Postcards from the birthplace of democracy

To be honest it was not much to look at. While throngs of tourists on the streets below rambled along the main drag on the winding route up to the more highly renowned Acropolis, this little patch of space, known as the Pnyx, sat all on its lonesome, with only a couple of people in sight or earshot. 

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But would you believe it if I told you that this was the meeting place of the world’s first known democratic assembly – and that it is believed that this happened over five hundred years before the birth of Christ?

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While in Athens recently, I found it hard to truly comprehend and come to terms with the relics of history that were often thrust into my immediate contact. Awe does not quite capture it; it’s something beyond awe. Bewilderment, perhaps. A small reminder that in case you had forgotten, you are just another insignificant piece of fungus along for the ride on this ball of rock of ours; a ball of rock that is constantly turning and moving the seasons ceaselessly onward. A hundred years ago objectively speaking is a long time for most, at least in terms of individual human experience. To just sit back and consider that over 2500 years ago, right here in this particular location in Athens where one can potter around today, the essential germ of what we know as democracy was arguably born, is a fairly humbling thought.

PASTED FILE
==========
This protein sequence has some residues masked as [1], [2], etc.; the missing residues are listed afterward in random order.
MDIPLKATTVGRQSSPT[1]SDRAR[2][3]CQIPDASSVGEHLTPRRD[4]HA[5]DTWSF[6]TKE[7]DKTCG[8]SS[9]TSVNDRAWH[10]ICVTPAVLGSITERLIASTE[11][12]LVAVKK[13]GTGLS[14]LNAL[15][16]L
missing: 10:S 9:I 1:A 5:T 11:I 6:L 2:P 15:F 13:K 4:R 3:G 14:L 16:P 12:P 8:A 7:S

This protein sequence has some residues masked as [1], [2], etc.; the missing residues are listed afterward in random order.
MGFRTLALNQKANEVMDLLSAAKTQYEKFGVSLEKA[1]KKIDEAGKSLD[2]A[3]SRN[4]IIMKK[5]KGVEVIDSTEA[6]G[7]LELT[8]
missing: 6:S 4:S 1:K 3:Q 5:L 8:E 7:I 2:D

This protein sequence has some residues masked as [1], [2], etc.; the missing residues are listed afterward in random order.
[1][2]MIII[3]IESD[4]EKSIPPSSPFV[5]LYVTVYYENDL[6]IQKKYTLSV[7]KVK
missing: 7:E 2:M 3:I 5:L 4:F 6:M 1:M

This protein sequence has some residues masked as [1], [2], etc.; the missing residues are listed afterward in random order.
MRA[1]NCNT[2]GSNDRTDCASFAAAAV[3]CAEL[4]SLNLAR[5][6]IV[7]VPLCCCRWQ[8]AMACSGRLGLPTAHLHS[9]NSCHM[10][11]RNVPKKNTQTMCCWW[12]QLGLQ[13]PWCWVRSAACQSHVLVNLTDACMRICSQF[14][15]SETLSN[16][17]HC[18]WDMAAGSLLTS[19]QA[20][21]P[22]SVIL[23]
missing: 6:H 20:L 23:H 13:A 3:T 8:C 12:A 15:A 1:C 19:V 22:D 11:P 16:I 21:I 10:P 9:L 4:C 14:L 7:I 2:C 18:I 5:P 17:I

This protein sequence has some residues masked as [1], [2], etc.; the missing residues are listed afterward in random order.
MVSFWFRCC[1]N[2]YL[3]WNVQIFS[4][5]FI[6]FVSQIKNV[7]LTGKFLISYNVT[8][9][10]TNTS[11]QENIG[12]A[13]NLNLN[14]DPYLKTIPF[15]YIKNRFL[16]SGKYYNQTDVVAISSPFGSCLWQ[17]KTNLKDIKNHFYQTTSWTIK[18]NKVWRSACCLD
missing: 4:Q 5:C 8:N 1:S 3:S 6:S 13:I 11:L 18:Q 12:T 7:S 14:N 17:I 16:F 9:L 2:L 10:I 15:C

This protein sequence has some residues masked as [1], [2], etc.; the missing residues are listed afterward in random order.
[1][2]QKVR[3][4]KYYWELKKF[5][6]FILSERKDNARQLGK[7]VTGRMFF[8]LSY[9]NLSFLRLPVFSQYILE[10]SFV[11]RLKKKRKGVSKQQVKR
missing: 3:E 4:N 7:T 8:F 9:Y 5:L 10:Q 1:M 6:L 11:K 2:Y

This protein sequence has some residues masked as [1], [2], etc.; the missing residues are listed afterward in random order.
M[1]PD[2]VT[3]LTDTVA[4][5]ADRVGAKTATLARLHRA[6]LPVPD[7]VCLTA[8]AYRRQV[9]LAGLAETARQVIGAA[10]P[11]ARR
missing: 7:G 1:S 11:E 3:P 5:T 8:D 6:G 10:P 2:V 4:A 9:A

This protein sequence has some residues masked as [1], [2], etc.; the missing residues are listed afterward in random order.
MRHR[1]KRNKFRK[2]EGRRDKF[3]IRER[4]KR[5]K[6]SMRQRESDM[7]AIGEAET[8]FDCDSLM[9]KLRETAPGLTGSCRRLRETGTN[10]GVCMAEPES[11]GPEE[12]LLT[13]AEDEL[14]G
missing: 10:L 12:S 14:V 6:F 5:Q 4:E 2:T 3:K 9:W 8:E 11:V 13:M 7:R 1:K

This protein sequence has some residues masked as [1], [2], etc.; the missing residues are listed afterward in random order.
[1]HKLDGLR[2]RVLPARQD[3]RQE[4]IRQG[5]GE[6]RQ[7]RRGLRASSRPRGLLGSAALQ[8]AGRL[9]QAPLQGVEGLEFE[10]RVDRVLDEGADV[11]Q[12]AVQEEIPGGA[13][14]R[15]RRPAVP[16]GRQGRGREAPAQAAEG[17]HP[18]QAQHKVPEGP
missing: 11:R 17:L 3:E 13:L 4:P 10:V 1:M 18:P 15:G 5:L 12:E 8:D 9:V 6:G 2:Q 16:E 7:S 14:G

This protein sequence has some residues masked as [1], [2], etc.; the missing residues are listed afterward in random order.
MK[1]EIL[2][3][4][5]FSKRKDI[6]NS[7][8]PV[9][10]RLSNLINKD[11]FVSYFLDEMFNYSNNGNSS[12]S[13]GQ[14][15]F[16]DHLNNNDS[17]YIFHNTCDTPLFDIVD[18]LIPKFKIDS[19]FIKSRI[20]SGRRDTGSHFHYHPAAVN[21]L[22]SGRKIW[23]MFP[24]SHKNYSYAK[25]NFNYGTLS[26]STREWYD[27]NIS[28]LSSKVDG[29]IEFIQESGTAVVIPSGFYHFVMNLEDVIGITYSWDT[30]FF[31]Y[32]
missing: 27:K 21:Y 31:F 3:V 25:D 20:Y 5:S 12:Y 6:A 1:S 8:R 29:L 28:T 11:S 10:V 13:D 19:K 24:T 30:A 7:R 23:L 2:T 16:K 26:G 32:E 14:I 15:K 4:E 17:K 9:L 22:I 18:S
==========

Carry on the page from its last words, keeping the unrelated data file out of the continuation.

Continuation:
The view across to the Acropolis from the Pnyx is also somewhat humbling. 

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2 thoughts on “Postcards from the birthplace of democracy

  1. I think you should have said “birthplace of participatory democracy”, as I doubt you can get everyone in Australia to get to one spot to talk and vote on matters.

  2. Well, that’s probably true, although the 2020 summit provide an interesting parallel. One wonders. If the nation decided to take a day of work and fill the nation’s football and cricket stadiums with decision-makers to direct the nation’s policy for the next year, I think you’d probably find that quite a lot of people would turn up at the turnstiles to have their voice counted.

    Of course, there would be a significant amount of people who couldn’t be arsed, but that’s the modern perception of politics for you in Australia.

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